OSHA News Release - (Archived) Table of Contents|
OSHA CITES MERIDEN, CONNECTICUT, EMPLOYER FOR ALLEGED WORKPLACE SAFETY & HEALTH VIOLATIONS; PROPOSES OVER $92,000 IN PENALTIES
The Occupational Safety and Health Administration of the U.S. Department of Labor has cited AGC, Inc. of 140 Evansville Ave., Meriden, Conn., for alleged serious and other violations of the Occupational Safety and Health Act, and has proposed penalties totaling $92,050 for those violations.
OSHA initiated safety and health inspections of the AGC facilities, which manufacture aircraft engine component parts, on Oct. 12, 2000, under the Site Specific Targeting Program which focuses on workplaces with exceptionally high injury and illness rates.
"Using 1998 data, the average lost workday injury and illness rate for all industries throughout the country was 3.1 per hundred workers. The rate for the AGC plant was 15.92 per hundred workers in that same period," said Clifford S. Weston, OSHA area director in Bridgeport.
Both inspections concluded on Nov. 15, 2000.
Weston noted that the violations found during the safety inspection include deficiencies such as lack of guard railings, obstructed means of egress, problems with material handling equipment, machine guarding and electrical hazards, as well as insufficient means for controlling the lock out of hazardous energy sources. In all, the company is being cited for 33 alleged serious safety violations carrying proposed penalties totaling $71,050.
In addition, Weston said the health inspection revealed serious violations involving: lack of hearing conservation program and engineering controls for noise overexposures; lack of a hazard assessment for personal protective equipment; lack of appropriate respirator program; inadequate emergency eyewashes; inadequate training concerning hazardous chemicals, more specifically, hydrofluoric acid; hazards associated with cadmium; and the lack of protection for first aid responders where no exposure control plan was in place and employees were not offered the Hepatitis B vaccination. AGC is being cited for 12 alleged serious health violations, including proposed penalties totaling $18,900.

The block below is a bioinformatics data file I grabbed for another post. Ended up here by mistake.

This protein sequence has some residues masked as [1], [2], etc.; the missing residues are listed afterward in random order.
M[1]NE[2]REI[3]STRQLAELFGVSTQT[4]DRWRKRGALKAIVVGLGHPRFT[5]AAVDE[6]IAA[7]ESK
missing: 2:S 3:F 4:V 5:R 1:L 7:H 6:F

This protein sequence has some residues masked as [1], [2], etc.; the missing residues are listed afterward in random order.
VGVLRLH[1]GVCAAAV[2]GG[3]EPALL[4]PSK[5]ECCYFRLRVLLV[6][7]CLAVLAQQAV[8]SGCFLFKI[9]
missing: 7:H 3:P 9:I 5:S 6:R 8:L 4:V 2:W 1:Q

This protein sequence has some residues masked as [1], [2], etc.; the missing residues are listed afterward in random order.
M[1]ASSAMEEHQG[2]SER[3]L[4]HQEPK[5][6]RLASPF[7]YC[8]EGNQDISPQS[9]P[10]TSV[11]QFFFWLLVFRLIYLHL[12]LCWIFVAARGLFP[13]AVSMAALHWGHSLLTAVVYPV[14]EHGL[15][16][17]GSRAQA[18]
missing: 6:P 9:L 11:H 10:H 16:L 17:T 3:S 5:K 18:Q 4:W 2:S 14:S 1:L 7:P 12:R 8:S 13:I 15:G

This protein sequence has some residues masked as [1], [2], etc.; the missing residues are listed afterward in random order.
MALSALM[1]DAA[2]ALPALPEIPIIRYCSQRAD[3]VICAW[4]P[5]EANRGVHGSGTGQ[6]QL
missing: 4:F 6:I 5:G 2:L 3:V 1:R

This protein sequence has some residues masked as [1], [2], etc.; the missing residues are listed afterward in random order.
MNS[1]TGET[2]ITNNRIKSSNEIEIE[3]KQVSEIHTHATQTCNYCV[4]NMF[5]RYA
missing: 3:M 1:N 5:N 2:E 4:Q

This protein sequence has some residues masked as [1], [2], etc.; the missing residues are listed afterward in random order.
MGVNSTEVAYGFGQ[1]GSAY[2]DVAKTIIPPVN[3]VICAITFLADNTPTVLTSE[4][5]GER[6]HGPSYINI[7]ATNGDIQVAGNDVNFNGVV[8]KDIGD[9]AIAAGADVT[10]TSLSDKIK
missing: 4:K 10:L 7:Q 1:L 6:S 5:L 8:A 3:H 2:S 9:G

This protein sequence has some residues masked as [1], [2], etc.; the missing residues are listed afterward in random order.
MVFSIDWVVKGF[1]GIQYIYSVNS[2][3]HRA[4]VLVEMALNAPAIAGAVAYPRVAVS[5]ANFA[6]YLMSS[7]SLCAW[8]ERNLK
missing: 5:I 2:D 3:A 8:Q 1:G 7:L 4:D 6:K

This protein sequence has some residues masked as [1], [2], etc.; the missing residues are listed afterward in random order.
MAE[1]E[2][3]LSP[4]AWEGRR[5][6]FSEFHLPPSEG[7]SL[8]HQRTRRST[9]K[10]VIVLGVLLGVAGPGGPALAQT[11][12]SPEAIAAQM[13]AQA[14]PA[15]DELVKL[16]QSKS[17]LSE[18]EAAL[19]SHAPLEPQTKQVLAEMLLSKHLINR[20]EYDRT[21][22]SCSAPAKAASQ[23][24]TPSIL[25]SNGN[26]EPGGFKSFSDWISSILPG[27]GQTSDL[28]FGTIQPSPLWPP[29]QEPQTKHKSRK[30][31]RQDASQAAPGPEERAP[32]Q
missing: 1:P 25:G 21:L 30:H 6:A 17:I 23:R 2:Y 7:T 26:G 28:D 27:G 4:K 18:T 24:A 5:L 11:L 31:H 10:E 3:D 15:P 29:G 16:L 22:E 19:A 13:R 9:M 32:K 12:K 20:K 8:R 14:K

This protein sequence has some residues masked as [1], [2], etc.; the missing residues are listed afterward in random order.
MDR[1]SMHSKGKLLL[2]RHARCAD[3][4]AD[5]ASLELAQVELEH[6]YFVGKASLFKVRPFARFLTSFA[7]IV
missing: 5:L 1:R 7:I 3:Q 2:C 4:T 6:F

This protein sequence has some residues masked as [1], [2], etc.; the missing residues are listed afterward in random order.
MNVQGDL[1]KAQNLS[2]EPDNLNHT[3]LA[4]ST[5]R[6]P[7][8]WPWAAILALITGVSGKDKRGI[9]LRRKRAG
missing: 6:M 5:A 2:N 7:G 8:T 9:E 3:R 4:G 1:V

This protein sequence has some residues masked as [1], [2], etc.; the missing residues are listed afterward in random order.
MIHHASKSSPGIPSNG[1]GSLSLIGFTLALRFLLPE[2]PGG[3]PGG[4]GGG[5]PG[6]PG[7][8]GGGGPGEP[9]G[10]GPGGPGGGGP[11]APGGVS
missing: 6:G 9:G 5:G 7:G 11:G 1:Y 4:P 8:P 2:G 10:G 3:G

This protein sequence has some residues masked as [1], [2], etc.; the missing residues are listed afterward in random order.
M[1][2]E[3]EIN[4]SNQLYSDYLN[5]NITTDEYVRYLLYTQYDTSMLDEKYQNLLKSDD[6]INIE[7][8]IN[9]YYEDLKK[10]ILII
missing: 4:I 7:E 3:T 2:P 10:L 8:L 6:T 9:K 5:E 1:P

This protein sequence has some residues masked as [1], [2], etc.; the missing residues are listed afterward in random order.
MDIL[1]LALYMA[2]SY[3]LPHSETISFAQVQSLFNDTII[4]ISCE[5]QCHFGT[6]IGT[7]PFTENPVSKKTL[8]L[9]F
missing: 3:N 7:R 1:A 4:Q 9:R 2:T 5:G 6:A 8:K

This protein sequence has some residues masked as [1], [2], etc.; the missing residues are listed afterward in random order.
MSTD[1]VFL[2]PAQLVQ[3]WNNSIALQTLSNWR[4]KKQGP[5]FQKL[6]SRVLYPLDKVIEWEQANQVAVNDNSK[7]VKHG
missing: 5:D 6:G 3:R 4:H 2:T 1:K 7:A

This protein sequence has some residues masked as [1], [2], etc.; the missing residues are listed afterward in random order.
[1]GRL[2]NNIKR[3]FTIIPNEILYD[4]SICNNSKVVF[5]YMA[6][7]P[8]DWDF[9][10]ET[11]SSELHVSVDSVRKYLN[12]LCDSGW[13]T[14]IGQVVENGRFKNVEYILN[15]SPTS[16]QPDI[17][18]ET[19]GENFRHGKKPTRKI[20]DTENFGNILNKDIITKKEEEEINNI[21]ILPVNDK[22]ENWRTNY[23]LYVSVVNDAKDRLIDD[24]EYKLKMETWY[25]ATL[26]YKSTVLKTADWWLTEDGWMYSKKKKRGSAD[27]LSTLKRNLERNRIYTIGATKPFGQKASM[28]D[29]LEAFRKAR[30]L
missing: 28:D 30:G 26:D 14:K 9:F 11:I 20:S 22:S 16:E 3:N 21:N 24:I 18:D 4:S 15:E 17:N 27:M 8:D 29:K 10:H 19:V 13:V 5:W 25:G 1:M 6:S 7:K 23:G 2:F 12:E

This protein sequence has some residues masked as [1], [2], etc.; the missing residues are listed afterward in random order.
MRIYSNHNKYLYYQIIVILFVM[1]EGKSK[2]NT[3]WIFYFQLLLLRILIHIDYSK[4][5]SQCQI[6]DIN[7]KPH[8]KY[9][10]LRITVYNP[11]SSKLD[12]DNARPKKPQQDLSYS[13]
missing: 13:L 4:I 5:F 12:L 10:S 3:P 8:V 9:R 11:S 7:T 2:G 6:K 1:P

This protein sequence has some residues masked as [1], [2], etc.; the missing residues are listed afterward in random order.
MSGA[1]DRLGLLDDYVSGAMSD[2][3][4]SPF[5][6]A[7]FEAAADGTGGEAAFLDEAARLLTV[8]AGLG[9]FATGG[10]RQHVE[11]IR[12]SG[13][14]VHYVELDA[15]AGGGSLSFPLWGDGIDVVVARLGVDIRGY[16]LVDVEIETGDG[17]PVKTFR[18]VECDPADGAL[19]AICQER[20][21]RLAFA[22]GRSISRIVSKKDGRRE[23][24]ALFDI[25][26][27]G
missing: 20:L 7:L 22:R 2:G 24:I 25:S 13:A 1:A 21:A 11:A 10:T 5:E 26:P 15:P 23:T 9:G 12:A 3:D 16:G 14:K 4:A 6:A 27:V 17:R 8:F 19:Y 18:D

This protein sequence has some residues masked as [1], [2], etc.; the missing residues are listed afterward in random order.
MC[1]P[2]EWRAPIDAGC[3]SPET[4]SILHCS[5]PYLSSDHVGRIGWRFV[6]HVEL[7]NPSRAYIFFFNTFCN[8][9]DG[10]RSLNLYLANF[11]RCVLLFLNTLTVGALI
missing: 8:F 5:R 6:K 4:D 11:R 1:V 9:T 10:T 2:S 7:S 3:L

Three other-than-serious violations found during the health inspection address: recordkeeping deficiencies, personal protective equipment and lack of updated material safety data sheets. Those alleged violations include a proposed penalty of $2,100.
Weston said numerous individual hazards were found in the workplace, with most of the citations containing groupings of multiple instances of alleged violations.
He urged Connecticut employers and employees with questions regarding safety and health standards to contact the OSHA area offices in Bridgeport or Hartford. He added that OSHA's toll-free nationwide hotline -- 1-800-321-OSHA (1-800-321-6742) -- may be used to report workplace accidents and fatalities or situations posing imminent danger to workers, especially those situations which occur outside of normal business hours.
A serious violation is defined by OSHA as one in which there is substantial probability that death or serious physical harm could result, and the employer knew, or should have known, of the hazard.
An other-than-serious violation is a condition which would probably not cause death or serious physical harm, but would have a direct and immediate impact on the safety and health of employees.
The Occupational Safety and Health Act of 1970 gives OSHA the responsibility to issue standards and rules requiring employers to provide their employees with safe and healthful workplaces and jobsites. Through workplace inspections, OSHA assures that standards are followed.
The company has 15 working days from receipt of the citations and proposed penalties to either elect to comply with them, request and participate in an informal conference with the OSHA area director, or contest them before the independent Occupational Safety and Health Review Commission.
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|OSHA News Release - (Archived) Table of Contents|
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